Though perfectly constitutional in my considered view, this has proven to be a most unpopular development. Some, including Professor Emeritus of History, Pedro Welch and others, have doubted its conformity with the constitutional text, arguing that a literal interpretation of the relevant provision contemplates a plurality of members in order for a parliamentary opposition and hence its leader to be lawfully constituted. Unless the literal interpretation leads to a manifest absurdity, the argument continues, then the words of the provision should be given their natural and ordinary meaning.
While I understand and respect the force of this view, the literal meaning of a legal provision must be enabled by the accepted canons of interpretation, including the one that the plural includes the singular as provided by section 4 of the Interpretation Act, Cap 1. Otherwise, as I have pointed out before, the Constitution would have effected the unlikely and patently absurd requirement that the Prime Minister and Governor General must always be male. The canon that “he includes she” is of the same genus as that of “the plural includes the singular” and the former is not to be treated as self-evident while the latter is reduced to the level of “quirkdom”. In any event, as I have also argued, the Governor General is obligated to act in this mater on her own judgment and so long as she was satisfied in her mind that Bishop Atherley was “best able to command the support of a majority of those members who do not support the Government”, or that he commanded the “support of the largest single group of such members who are prepared to support one leader” then the matter was put beyond pale.
However, the appointment has also proven to be unpopular on both sides of the local political divide. The Chairman of the Barbados Labour Party, the political party under whose aegis the Bishop contested the parliamentary seat in the recent general election, has publicly rebuked Bishop Atherley for his conduct in “crossing the floor”, and has called on the goodly MP to declare whether he has left the party or intended to do so, accusing him of dishonourable conduct. According to one report, Mr Payne is quoted as saying, “I was hurt and I couldn’t believe what I was hearing. Every night during the election campaign . . . nobody articulated these policies any better than the Honourable Member for St Michael West . . . and [he comes] to this House and asks questions like: If Mia’s plan is home-grown or facilitated by the IMF; if we sent signals to the electorate of the path ahead; will the Dems be investigated for malfeasance?”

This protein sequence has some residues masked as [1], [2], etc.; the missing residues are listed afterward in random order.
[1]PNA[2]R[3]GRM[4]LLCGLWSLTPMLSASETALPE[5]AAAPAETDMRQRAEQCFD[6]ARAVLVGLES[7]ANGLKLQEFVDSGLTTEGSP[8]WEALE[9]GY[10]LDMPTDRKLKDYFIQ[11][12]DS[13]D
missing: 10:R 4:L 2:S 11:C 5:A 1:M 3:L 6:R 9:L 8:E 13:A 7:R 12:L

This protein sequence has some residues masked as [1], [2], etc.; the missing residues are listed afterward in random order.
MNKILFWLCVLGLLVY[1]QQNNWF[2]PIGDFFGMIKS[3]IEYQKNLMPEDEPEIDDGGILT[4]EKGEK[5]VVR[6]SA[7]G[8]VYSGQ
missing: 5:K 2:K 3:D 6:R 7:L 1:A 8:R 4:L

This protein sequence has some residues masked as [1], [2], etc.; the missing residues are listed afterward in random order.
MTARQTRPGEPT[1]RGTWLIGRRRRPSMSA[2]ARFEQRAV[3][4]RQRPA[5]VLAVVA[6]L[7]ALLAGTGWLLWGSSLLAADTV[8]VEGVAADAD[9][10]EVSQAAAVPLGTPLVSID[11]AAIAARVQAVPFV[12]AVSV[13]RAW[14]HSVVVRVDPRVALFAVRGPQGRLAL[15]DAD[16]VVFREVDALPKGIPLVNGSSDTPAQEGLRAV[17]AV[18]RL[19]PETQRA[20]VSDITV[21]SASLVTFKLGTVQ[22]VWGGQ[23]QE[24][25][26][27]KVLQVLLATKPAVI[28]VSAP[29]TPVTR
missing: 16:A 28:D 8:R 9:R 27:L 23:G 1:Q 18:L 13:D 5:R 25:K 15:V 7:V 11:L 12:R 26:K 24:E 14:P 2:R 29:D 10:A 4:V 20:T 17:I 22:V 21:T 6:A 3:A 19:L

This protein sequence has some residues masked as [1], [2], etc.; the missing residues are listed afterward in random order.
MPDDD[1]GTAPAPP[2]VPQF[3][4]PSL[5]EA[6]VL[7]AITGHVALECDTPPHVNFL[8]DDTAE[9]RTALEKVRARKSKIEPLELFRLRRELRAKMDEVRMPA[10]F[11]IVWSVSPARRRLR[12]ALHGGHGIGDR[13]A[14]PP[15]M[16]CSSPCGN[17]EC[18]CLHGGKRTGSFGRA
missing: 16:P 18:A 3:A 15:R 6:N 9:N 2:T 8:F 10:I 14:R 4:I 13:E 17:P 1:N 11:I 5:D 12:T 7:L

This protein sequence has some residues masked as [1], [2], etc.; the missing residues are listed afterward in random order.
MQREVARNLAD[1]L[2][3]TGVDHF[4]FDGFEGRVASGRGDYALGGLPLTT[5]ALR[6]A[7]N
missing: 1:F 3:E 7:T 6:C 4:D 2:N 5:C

The stridency of this reproach should have served to allay the suspicions of all but the most cynical, not a few in number, that regard the Atherley defection as nothing but a plot hatched by his party to ensure the absence of a parliamentary voice for the Democratic Labour Party for the duration of the current Parliament.
Some disfavour for the appointment has also come, quite naturally, from the DLP, which perceives itself as the rightful heir to the legitimate voice of parliamentary opposition once it does not possess the reins of government.
In my opinion, the Atherley appointment, though necessitated by the Constitution, is an inadequate and unsatisfactory replacement for an organized Opposition party that is backed by competent research and technical know-how so as to be instinctive presenters of alternative policy initiatives and critical assessors of official dogma. The electorate clearly thought otherwise.
In spite of his best efforts in this regard, Bishop Atherley will always be perceived to be either overly accommodating or traitorously hypocritical in his analyses of government policy in Parliament. This is but another instance where constitutional theory does not accord with practical political reality.
One matter that has seemingly not gained popular currency but that still concerns me however is whether a House of Parliament that is inadequately constituted is competent to pass any legislation. This is in reference to the Senate that passed the recent Constitution (Amendment) Act even though it did not comprise the number of members required by the Constitution to be regarded as the Upper Chamber in section 36(1). I commented on this earlier and wondered whether I was not caviling on the ninth part of a hair, but a discussion with a senior counsel last week confirmed to my mind that much might have been effected in the name of constitutional governance in recent weeks that required deeper and more careful thought.
PS I extend sincere condolence to the family and friends of Sir Fred Gollop who passed last week. I became acquainted with Sir Fred relatively recently when he joined me as the only Barbadians serving on the Regional Judicial and Legal Services Commission [RJLSC], the body charged with the management of the Caribbean Court of Justice. I found him to be, in Chaucer’s words, “a verray parfait gentilknight” and am not at all surprised at the multiple stated descriptions of him as “dignified”, “quiet”, “genial”, “humble” and “wise”. May he rest in peace.
I extend my sincere condolences too to the relatives and friends of another reader (!) of this column, the late Professor Emeritus of Education, Earl Newton, who recently shuffled off this mortal coil. Unfailingly polite, Earl was fiercely proud of his alma mater, Combermere. I recall that he and Professor Andrew Downes took me to task in the Senior Common Room one day when I dared to compare that school unfavourably with another. Rest in peace, Sir.